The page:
Dangerous Railroad Cars and Ethanol: An Explosive Combination
Posted on September 24th, 2012 by Zane Cagle
As we have sought to lessen our dependence on foreign oil, ethanol has become the main fuel additive to make our oil reserves stretch further. The millions of miles of railroad tracks have become the most common method for moving this ethanol around the country. Living in Missouri and Illionis, we know we have many miles of railroad tracks that are used to transport ethanol throughout the Midwest. The most common railroad car used to transport this fuel is known as the DOT-111 and it may have design flaws which make them susceptible to catching fire during derailment. The tanker itself is not known for causing derailments but its steel shell is too thin to resist puncture in accidents. Since 1991, the railroad companies may have known about these design flaws, but have continued to use these cars, DOT-111, as it would be too expensive to retrofit or enhance the cars to fix the flaws. Shipping companies have voluntarily agreed to make cars produced after October, 2011 stronger, but many of the old cars still remain in use, making up 69% of the national tank car fleet.
The threat posed by the DOT-111 is vividly exemplified by a crash that occurred in Cherry Hill, IL on June 19, 2009, as reported by KATU. On that date, a train carrying ethanol derailed at a crossing at Mulford Road due to a washout on the tracks. People had to scramble from cars waiting at the crossing as flames climbed several hundred feet into the air. The flames burned so brightly that bystanders up to 20 miles away said the flames looked like a sunset. One person was killed attempting to run from her vehicle, an unborn baby was lost to an expectant mother, and nine other people were injured in the subsequent fire. In the NTSB accident report, one of the contributing factors of the fire was cited as the performance of the DOT-111’s tank car shells and fittings. Of the 15 cars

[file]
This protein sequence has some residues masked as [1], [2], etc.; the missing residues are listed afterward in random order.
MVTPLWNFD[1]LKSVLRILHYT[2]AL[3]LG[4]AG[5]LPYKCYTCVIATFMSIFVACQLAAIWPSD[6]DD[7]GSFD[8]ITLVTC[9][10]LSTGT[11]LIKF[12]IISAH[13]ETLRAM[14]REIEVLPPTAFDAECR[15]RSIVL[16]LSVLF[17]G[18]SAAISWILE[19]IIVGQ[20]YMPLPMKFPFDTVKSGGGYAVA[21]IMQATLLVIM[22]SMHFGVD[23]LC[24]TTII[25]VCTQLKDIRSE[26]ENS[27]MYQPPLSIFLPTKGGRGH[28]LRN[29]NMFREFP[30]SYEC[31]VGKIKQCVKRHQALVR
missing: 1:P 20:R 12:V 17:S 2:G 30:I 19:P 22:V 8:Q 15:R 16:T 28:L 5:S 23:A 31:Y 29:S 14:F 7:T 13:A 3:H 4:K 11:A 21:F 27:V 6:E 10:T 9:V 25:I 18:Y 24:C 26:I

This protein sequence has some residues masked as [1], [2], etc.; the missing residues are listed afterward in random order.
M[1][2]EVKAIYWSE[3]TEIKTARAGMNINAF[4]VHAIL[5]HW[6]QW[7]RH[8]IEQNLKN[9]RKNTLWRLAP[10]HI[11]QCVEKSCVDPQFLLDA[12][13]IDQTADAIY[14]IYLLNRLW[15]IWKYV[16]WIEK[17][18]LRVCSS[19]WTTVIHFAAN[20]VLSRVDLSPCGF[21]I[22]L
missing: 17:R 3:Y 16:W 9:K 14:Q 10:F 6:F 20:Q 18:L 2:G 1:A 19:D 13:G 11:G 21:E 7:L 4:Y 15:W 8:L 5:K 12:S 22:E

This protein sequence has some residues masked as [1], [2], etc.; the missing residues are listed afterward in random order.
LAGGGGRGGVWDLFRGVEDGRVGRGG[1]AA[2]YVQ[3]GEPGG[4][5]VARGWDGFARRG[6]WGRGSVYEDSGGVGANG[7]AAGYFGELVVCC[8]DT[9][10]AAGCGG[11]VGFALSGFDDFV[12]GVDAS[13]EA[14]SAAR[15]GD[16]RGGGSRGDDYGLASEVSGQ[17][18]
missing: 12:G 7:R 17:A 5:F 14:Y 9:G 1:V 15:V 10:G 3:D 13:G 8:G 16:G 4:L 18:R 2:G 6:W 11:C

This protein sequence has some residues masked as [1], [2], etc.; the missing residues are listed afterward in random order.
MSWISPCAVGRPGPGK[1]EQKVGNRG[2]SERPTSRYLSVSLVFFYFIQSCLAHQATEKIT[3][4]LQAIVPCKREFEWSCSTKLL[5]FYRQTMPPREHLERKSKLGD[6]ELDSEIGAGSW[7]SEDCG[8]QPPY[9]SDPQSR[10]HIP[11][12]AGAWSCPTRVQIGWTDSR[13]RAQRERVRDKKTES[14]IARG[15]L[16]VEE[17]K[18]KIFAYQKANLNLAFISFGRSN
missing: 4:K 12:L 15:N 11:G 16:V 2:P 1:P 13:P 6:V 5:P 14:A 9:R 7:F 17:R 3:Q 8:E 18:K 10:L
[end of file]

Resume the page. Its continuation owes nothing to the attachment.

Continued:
While the risk of train derailment is low, safety advocates worry that the increase in ethanol production combined with inadequate railroad cars will inevitably lead to more accidents like the above. In 2000, ethanol did not even make the top ten most commonly transported hazardous materials; now, it is number one. Production has quadrupled since 2000 and is only expected to rise. Advocates worry that if shipping companies continue using the DOT-111 to transport such a highly combustible liquid, lives will be unnecessarily lost.
Zane T. Cagle and Illinois personal injury attorneys at The Cagle Law Firm stand with the safety advocates who call for the train cars to be replaced with safer models. It seems very negligent that, for 20 years, these companies have known their cars were faulty, yet they continued to use old ones and, in fact, build new ones. Perhaps these shipping companies could have learned from the derailments in Crisfield, KS in1998, or Tamaroa, IL in 2003, or even a similar ethanol derailment in New Brighton, PA in 2006. In all three, the DOT-111 was breeched, released hazardous materials into the ground and air, and caught fire. The derailment in Cherry Hill, Illinois could have been significantly less damaging, had these companies simply retired these dangerous containers.
The Illinois FELA attorneys at The Cagle Law Firm find it disturbing when companies put profits over safety. We believe that corporations have a moral, ethical, and legal responsibility to make sure they are treating the safety of the general public with the utmost concern. If you or a loved one has been injury through the negligence of a faulty product or through corporate negligence in Missouri, Illinois, or Kentucky, call Zane T. Cagle at 1.800.685.3302 today for a free consultation.